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‘Continued and Never Stopped’: Illinois School Bus Driver Drops Off 7-Year-Old Boy a Block from His Home, Then Fatally Runs Him Over Moments Later

The family of an Illinois 7-year-old killed by a school bus has filed a wrongful death lawsuit and wants the bus driver, the bus company and the district to be held accountable.

The second-grader’s shocking death left his parents grief-stricken and the man behind the wheel pleading the fifth after he failed to follow safety protocols and kept driving after running over the boy.

“Connor’s death has caused a pain and emptiness that cannot be put into words,” Rockeal King and Frank Kaczmarski said in a statement.

Connor Kaczmarski’s family is suing the school bus driver, Kickert School Bus Line and Park Forest-Chicago Heights School District 163. It accuses them of negligence, employing the driver without a valid license and not following state law.

Around 3:13 p.m. on Jan. 20 in Park Forest, Illinois about 34 miles south of Chicago, Connor Kaczmarski, 7, was one of the final four students getting off of their school bus near his home. He exited the bus at a residential intersection and needed to cross the street to reach his home a block away.

Connor Kaczmarski exited the school bus at the T-intersection and attempted to cross the street but ran into the path of the moving school bus. (Photo: Clifford Law)

Kaczmarski started running onto Walnut Street to reach his home, the same street on which the bus turned.

As the bus completed the right turn, Kaczmarski ran directly in front of the bus as it continued down Walnut Street. The 7-year-old was hit on the front passenger side bumper knocking him to the ground.

Ring Doorbell camera video detailed in the police report says a “thud” noise is heard, followed by two honks of a horn as well as a rising and falling motion of the bus as if the passenger-side wheels of the bus were running over a large bump in the road. However, it’s unclear which vehicle honked the horn.

The driver of the bus, Darryl Downs, 62, was accused of violating state law by not directing off-loading children wishing to cross the street to be 10 feet in front of the bus or on the shoulder of the road. He is also accused of continuing to drive after the collision rather than help the boy left lying motionless in the street.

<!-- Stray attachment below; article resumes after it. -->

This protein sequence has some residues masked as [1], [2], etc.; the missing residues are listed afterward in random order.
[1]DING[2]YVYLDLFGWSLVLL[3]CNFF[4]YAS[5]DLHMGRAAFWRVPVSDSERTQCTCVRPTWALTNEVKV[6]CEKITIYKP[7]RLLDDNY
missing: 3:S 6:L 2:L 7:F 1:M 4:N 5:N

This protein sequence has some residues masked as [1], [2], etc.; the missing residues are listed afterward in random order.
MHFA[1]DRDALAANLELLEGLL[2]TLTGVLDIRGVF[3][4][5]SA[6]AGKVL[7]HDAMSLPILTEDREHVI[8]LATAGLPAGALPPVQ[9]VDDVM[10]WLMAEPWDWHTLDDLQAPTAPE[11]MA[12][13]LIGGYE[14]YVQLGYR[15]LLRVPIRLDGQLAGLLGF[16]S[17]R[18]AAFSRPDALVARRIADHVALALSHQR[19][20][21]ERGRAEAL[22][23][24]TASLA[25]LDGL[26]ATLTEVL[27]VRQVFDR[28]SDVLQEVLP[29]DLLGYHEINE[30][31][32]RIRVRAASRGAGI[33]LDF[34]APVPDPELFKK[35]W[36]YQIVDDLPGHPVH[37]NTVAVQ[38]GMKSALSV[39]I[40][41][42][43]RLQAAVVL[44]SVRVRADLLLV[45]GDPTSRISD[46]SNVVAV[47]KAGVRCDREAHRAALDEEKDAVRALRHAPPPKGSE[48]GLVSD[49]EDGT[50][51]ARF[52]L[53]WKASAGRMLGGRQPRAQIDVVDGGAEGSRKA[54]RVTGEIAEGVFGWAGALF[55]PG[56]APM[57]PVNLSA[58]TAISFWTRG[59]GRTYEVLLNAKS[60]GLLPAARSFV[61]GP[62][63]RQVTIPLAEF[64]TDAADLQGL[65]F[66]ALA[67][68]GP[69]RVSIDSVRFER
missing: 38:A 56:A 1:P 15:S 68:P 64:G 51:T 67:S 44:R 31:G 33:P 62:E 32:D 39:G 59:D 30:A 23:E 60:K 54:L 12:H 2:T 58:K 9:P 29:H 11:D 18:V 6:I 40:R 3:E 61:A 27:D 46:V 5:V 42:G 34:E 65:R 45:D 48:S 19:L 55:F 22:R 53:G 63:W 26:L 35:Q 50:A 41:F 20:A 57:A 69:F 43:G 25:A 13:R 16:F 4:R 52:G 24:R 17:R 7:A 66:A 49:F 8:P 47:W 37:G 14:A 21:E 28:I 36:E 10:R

According to Kaczmarski’s attorneys, Downs was not licensed to drive the school bus at the time of the accident.

“He did not meet the minimum requirements necessary to be a commercial driver’s license holder, and his license was canceled and not active at the time of the incident,” Bradley Cosgrove said at a news conference.

“Mr. Downs made a right-hand turn onto Walnut Street and did not allow the children to pass in front of the bus safely,” Cosgrove said.

“Mr. Downs crashed into Connor, and Mr. Downs continued on and never stopped,” Cosgrove said.

Cosgrove said Downs was later called back to the scene of the collision by dispatch, although it’s unclear the length of time it took for Downs to return.

The commotion brought out Kaczmarski’s family across the street from where he was struck. His family tried to render aid and called 911 around 3:15 that afternoon, according to news reports. Police on scene asked juveniles who witnessed the crash, and they told them “Brother Darryl” was the driver of the bus.

The 7-year-old was later pronounced dead at the hospital after succumbing to his injuries.

Connor Kaczmarski, a second-grader, was killed after being hit by his school bus on Jan. 20. (Photo: Clifford Law)

“To know that bus was all the way around the corner. I don’t even know if he knew he hit him. It’s just horrible,” the Kaczmarski’s neighbor Jackie Lemarier told WLS.

“The 7-year-old child could have been dropped off in front of his home at the very least the same side of the street where he lived. If they were going to drop him off on the opposite side of the street, the bus driver should have signaled it was safe to cross the street,” attorney Joseph Murphy said.

In the days that followed, Kaczmarki’s attorney alleged Downs refused to provide a blood sample for toxicology testing, and a court order was needed to get a blood sample. They alleged Downs’ refusal to cooperate with the investigation continued until he pleaded the fifth.

WGN reported Park Forest police determined Downs was not at fault and no charges would be filed although he was charged with a misdemeanor and ticketed for not having a valid commercial driver’s license.

After learning more details about the fatal accident, neighbors’ anger was more evident against the bus driver.

“You should wait. Never ever move that bus. Wait until you know everything is clear. Whether you’re the driver of the bus or somebody going down the street, you should never ever go. Just wait. There’s no rush,” Lemarier said.

“He was a joy to all of his teachers, kind-hearted, smart and funny; always with a smile on his face,” Park Forest-Chicago Heights School District 163 Superintendent Caletha White said to WMAQ.

The wrongful death lawsuit is for an amount exceeding $50,000 in damages. Kaczmarski’s parents hope the civil suit helps bring about change.

“We are filing this lawsuit to help prevent another senseless death of a young child,” Kaczmarski’s parents said.

“The safety of our children should be the utmost importance, and it should be demanded when every child leaves the house into the care of those who have been entrusted with the most precious of lives,” Kaczmarski’s parents added.

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